:: -- Nathan McCorkle  on the DIYbio google group
 +
 +
  Cheaper than micropipettes, though not quite as
 +
  environmentally friendly, are insulin syringes. A "unit" of
 +
  insulin is 10 uL. The 1/3cc syringes are marked in half-unit
 +
  increments and the larger ones are marked in units. Don't
 +
  forget the sharps bin, though! In the US, Hocks Pharmacy
 +
  (http://www.hocks.com) will ship you insulin syringes without
 +
  a prescription, and a small sharps bin is something like three
 +
  bucks.
 +
:: -- Meredith L. Patterson on the DIYbio google group
== What equipment do I need to preserve my microbes? ==
== What equipment do I need to preserve my microbes? ==

Current revision

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DIYbio FAQ v1.5: "The biohacker's FAQ"

This FAQ for DIYbio is actively maintained by it's editors, and by you! Edit your contributions directly or email updates to the DIYbio email list, diybio@googlegroups.com.
Major contributors (in alphabetical order):
The contents of this FAQ are copyright under the OpenWetWare Copyright policy (Creative Commons Attribution-ShareAlike 3.0 Unported). When quoting any content of this FAQ elsewhere, include a full hypertext link back to the main FAQ page.

This topic Equipment and Consumables is part of the DIYBio FAQ

Please update this FAQ mercilessly with Q&A !


Contents

What equipment do I need to perform DIYBio-related projects?

  • Basic biology equipment (see here for PCR equipment, however much of the equipment isn't actually required)
    • or generic tools used in other projects, just use it for biology (see MacGyverisms below)
  • Basic computer equipment
  • Perhaps some open source software development tools


 For Yeast and bacterial work, you'll need some microbiology equipment, 
 almost all of which is available from www.brouwland.com in the lab 
 section. Offhand I think you'll just need some gloves, autoclave tape, 
 and a pressure cooker in addition to the brouwland stuff. 
 Simply:
 1. Go to www.brouwland.com
 2. Click "EN" for English site.
 3. On the left, click "Measuring/Lab
 4. First port of call from here is "Yeast Propogation"
 4a: What to buy:
 You'll need several of the glass petri dishes, one of the "Inoculation loop
 handle + 2 loops", either a bunsen or alcohol burner (I suggest alcohol
 unless you know someone familiar with gas burners; huge safety issues
 there). You'll also need some agar; you use about 20g/L for agar, so 25g is
 enough for 1L of medium, which actually goes a long way when you're starting
 out. If you feel you're definitely going to keep biotech on as a hobby, go
 for the 100g to save money and later time. You'll get this cheaper on ebay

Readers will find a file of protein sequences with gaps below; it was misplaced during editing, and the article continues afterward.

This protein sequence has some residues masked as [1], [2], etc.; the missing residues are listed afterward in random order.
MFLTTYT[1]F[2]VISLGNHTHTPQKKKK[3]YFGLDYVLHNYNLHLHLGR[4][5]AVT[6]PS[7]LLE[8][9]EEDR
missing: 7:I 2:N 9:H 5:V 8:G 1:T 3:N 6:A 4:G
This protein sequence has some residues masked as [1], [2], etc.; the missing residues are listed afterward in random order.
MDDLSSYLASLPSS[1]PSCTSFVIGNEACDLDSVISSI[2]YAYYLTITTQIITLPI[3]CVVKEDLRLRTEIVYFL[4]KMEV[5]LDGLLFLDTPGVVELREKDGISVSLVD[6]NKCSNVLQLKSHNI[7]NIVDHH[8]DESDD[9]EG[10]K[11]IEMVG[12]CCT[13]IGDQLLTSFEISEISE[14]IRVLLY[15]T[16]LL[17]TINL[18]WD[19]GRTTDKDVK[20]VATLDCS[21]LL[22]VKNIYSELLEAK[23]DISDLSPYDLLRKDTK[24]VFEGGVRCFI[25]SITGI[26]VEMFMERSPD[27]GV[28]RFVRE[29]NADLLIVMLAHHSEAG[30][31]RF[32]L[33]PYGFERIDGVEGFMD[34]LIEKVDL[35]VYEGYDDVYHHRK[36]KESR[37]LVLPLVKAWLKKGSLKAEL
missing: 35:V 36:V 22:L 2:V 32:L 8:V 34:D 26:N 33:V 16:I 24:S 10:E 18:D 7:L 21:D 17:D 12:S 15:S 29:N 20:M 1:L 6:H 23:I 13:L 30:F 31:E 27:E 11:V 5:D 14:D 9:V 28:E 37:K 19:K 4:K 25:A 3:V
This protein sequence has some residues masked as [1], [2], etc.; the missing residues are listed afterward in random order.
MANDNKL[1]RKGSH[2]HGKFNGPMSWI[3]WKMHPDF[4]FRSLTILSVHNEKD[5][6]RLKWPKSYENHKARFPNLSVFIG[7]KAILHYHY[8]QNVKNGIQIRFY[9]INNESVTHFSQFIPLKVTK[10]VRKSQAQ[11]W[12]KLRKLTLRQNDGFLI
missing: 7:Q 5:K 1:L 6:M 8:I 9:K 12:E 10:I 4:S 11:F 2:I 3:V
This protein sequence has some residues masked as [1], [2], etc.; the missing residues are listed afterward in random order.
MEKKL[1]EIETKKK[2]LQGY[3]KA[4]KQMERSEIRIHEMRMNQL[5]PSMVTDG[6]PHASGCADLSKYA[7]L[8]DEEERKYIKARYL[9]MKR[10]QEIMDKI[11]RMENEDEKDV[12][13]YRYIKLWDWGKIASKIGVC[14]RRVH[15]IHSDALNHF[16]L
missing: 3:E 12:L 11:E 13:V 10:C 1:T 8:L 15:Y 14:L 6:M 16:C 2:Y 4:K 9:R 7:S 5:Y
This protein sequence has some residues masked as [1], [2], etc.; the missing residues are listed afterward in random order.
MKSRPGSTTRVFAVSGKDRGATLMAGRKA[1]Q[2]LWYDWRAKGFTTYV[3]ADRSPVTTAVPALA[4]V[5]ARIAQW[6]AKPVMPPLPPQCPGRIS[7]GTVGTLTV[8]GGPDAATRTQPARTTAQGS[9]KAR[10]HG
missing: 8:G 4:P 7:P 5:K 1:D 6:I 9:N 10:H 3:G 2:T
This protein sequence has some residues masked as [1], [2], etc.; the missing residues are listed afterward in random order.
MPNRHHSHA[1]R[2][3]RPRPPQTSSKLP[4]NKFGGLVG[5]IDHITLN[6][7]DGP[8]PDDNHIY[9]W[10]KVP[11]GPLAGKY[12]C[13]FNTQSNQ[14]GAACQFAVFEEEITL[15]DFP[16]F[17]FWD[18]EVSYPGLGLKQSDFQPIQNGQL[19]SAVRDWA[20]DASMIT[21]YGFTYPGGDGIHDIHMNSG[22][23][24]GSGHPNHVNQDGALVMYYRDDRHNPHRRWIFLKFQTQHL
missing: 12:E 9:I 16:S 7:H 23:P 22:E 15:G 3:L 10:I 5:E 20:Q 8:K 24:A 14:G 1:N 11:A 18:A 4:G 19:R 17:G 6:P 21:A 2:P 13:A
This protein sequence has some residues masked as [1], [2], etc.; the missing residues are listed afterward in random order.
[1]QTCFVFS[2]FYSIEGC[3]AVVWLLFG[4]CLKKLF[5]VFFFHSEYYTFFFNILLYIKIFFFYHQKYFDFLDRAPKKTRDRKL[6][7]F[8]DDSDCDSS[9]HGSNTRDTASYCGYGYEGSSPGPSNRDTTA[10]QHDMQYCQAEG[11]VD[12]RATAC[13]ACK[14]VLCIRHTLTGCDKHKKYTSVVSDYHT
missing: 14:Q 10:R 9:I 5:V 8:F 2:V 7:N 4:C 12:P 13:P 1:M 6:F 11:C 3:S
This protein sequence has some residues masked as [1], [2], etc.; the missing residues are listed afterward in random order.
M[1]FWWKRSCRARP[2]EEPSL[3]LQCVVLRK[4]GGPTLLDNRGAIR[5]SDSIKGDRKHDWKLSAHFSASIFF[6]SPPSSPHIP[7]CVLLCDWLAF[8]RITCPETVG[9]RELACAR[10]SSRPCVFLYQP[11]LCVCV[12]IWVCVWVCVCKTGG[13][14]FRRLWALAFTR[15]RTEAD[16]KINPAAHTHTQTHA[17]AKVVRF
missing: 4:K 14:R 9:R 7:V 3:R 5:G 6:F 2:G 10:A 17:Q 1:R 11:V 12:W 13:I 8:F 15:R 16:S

but it might take some hunting.
 5. Go back to "Measuring/Lab" and go to "Glassware for Laboratory"
 5a: Go into the Erlenmeyer section and pick up at least one of each 100ml
 and 250ml erlenmeyer flasks, they're very useful.
 (You don't really need beakers or measuring jugs; you can easily use
 cookware equivalents of these that cost less.)
 5b: Go into the Test tubes and accessories section and get some test tubes.
 You won't be using caps when growing Bacilli, but if you foresee yourself
 growing E.coli or yeast you might as well splash out on the capped ones. I
 suggest getting at least some uncapped ones; you'll probably be using
 tinfoil caps if you can't find tin caps on ebay. The tubes are for growing
 small liquid or agar cultures, and tend to retain sterility better than a
 petri dish when treated right.
 Get a stand for your test tubes, you won't regret it.
 You will need one item not available from brouwland (I don't know why), and
 that is a test tube brush. Test tubes are otherwise very difficult to keep
 clean. You can get a test tube brush from this ebay seller:
 http://stores.ebay.ie/Laboratory-Stuff-and-Fishy-Things
 In particular, here's one:
 http://cgi.ebay.ie/8mm-12mm-Test-Tube-Cleaning-Brushes-Glass-Lab-Pk10...
 You may need stuff to handle liquids at a smaller level than cookware can
 provide, but that's for later. Basic microbiology stuff can be handled with
 the above plus some stuff you buy locally.
 If you're not buying a bunsen (and I would suggest that you don't,
 considering you have probably no experience with propane burners or bunsen
 burners and they can kill you dead), you'll need to buy a HEPA-or-better air
 purifier and jury-rig it into a boxed arrangement to provide you with a
 sterile working area. You can get HEPA air purifiers from eBay, Argos or
 some department stores. You want something that'll filter the air until it's
 essentially sterile, and HEPA is usually good enough for that. It's
 expensive, but it won't kill you if you screw up. You can use an alcohol
 burner to sterilise your metal loops while you work under the HEPA
 inoculating agar sterilised in a pressure cooker.
 You'll need a pressure cooker, and someone who knows how to use one. Modern
 pressure cookers aren't as bad as they used to be when they got a bad
 reputation, but they are still about as dangerous as a chip-pan, which is to
 say they are still dangerous. Find someone who knows how to cook with one,
 or can help you learn properly. There are plenty of youtube videos, but half
 of them are either wrong or not careful enough; they assume that you're
 cooking a casserole for 3 minutes, whereas you're boiling water and glass
 for 25 minutes. Big difference.
 I suggest also buying this from the Ebay seller above:
 http://cgi.ebay.ie/25mm-Autoclave-Indicator-Tape-NEW-and-UK-/11043099...
 This is autoclave indicator tape. If you've used the pressure cooker
 correctly to sterilise the stuff inside, the tape will show dark black
 stripes. If you did it wrong, it won't change colour sufficiently, and your
 agar or broth may become contaminated. This is a nuisance. If you're
 disposing of hazardous or legally controlled waste some day, insufficient
 sterilisation of waste can get you put in prison; for example, GMOs and
 genetically engineered animals/plants etc etc *must* be destroyed completely